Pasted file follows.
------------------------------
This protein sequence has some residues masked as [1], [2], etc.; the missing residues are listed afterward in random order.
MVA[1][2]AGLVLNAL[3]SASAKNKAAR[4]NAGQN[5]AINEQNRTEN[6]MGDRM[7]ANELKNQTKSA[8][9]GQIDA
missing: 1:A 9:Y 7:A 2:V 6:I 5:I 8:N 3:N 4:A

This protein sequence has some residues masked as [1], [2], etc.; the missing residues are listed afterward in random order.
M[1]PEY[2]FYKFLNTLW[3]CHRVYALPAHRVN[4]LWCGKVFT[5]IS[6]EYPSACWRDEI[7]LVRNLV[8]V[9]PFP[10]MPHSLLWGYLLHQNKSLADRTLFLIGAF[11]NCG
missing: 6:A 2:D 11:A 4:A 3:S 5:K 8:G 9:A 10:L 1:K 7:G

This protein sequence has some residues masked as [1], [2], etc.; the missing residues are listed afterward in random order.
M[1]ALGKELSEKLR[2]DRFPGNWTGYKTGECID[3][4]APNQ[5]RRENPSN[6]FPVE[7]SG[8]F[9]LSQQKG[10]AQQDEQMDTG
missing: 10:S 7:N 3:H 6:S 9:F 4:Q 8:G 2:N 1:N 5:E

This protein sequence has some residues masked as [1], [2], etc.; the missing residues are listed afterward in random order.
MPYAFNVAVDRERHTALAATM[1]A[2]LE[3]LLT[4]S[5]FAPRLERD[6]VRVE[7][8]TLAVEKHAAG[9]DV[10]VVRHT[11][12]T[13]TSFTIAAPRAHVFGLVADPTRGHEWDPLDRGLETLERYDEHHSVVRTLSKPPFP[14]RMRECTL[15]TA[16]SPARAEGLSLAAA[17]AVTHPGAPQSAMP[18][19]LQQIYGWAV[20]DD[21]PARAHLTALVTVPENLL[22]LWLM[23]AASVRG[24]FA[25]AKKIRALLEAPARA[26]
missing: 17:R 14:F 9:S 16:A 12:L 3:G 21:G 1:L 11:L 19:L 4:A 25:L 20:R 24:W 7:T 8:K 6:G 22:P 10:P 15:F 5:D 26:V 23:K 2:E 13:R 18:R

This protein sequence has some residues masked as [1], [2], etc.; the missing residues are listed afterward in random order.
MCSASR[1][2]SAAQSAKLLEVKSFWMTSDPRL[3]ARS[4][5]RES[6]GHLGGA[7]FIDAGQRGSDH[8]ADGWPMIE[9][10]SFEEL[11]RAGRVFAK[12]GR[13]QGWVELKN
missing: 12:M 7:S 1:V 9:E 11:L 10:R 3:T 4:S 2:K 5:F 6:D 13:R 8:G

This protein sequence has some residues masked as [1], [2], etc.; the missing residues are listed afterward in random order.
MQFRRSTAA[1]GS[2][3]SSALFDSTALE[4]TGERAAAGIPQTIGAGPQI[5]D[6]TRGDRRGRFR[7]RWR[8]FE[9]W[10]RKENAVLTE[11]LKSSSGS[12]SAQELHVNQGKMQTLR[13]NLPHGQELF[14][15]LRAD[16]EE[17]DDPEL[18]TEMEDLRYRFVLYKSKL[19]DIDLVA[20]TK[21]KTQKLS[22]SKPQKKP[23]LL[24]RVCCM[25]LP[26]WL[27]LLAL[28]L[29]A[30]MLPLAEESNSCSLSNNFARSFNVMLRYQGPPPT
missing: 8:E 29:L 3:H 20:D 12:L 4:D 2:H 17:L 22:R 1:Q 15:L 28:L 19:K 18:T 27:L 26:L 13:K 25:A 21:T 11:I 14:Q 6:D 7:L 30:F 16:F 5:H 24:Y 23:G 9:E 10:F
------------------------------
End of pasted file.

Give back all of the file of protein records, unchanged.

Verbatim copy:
This protein sequence has some residues masked as [1], [2], etc.; the missing residues are listed afterward in random order.
MVA[1][2]AGLVLNAL[3]SASAKNKAAR[4]NAGQN[5]AINEQNRTEN[6]MGDRM[7]ANELKNQTKSA[8][9]GQIDA
missing: 1:A 9:Y 7:A 2:V 6:I 5:I 8:N 3:N 4:A

This protein sequence has some residues masked as [1], [2], etc.; the missing residues are listed afterward in random order.
M[1]PEY[2]FYKFLNTLW[3]CHRVYALPAHRVN[4]LWCGKVFT[5]IS[6]EYPSACWRDEI[7]LVRNLV[8]V[9]PFP[10]MPHSLLWGYLLHQNKSLADRTLFLIGAF[11]NCG
missing: 6:A 2:D 11:A 4:A 3:S 5:K 8:G 9:A 10:L 1:K 7:G

This protein sequence has some residues masked as [1], [2], etc.; the missing residues are listed afterward in random order.
M[1]ALGKELSEKLR[2]DRFPGNWTGYKTGECID[3][4]APNQ[5]RRENPSN[6]FPVE[7]SG[8]F[9]LSQQKG[10]AQQDEQMDTG
missing: 10:S 7:N 3:H 6:S 9:F 4:Q 8:G 2:N 1:N 5:E

This protein sequence has some residues masked as [1], [2], etc.; the missing residues are listed afterward in random order.
MPYAFNVAVDRERHTALAATM[1]A[2]LE[3]LLT[4]S[5]FAPRLERD[6]VRVE[7][8]TLAVEKHAAG[9]DV[10]VVRHT[11][12]T[13]TSFTIAAPRAHVFGLVADPTRGHEWDPLDRGLETLERYDEHHSVVRTLSKPPFP[14]RMRECTL[15]TA[16]SPARAEGLSLAAA[17]AVTHPGAPQSAMP[18][19]LQQIYGWAV[20]DD[21]PARAHLTALVTVPENLL[22]LWLM[23]AASVRG[24]FA[25]AKKIRALLEAPARA[26]
missing: 17:R 14:F 9:S 16:A 12:L 3:G 21:G 1:L 11:L 19:L 4:A 25:L 20:R 24:W 7:T 8:K 6:G 22:P 10:P 15:F 5:D 26:V 23:K 2:E 13:R 18:R

This protein sequence has some residues masked as [1], [2], etc.; the missing residues are listed afterward in random order.
MCSASR[1][2]SAAQSAKLLEVKSFWMTSDPRL[3]ARS[4][5]RES[6]GHLGGA[7]FIDAGQRGSDH[8]ADGWPMIE[9][10]SFEEL[11]RAGRVFAK[12]GR[13]QGWVELKN
missing: 12:M 7:S 1:V 9:E 11:L 10:R 3:T 4:S 2:K 5:F 6:D 13:R 8:G

This protein sequence has some residues masked as [1], [2], etc.; the missing residues are listed afterward in random order.
MQFRRSTAA[1]GS[2][3]SSALFDSTALE[4]TGERAAAGIPQTIGAGPQI[5]D[6]TRGDRRGRFR[7]RWR[8]FE[9]W[10]RKENAVLTE[11]LKSSSGS[12]SAQELHVNQGKMQTLR[13]NLPHGQELF[14][15]LRAD[16]EE[17]DDPEL[18]TEMEDLRYRFVLYKSKL[19]DIDLVA[20]TK[21]KTQKLS[22]SKPQKKP[23]LL[24]RVCCM[25]LP[26]WL[27]LLAL[28]L[29]A[30]MLPLAEESNSCSLSNNFARSFNVMLRYQGPPPT
missing: 8:E 29:L 3:H 20:D 12:L 4:D 2:H 17:L 22:R 1:Q 15:L 28:L 19:K 18:T 27:L 26:L 13:K 25:A 21:T 11:I 14:Q 6:D 7:L 30:F 16:F 5:H 24:Y 23:G 9:E 10:F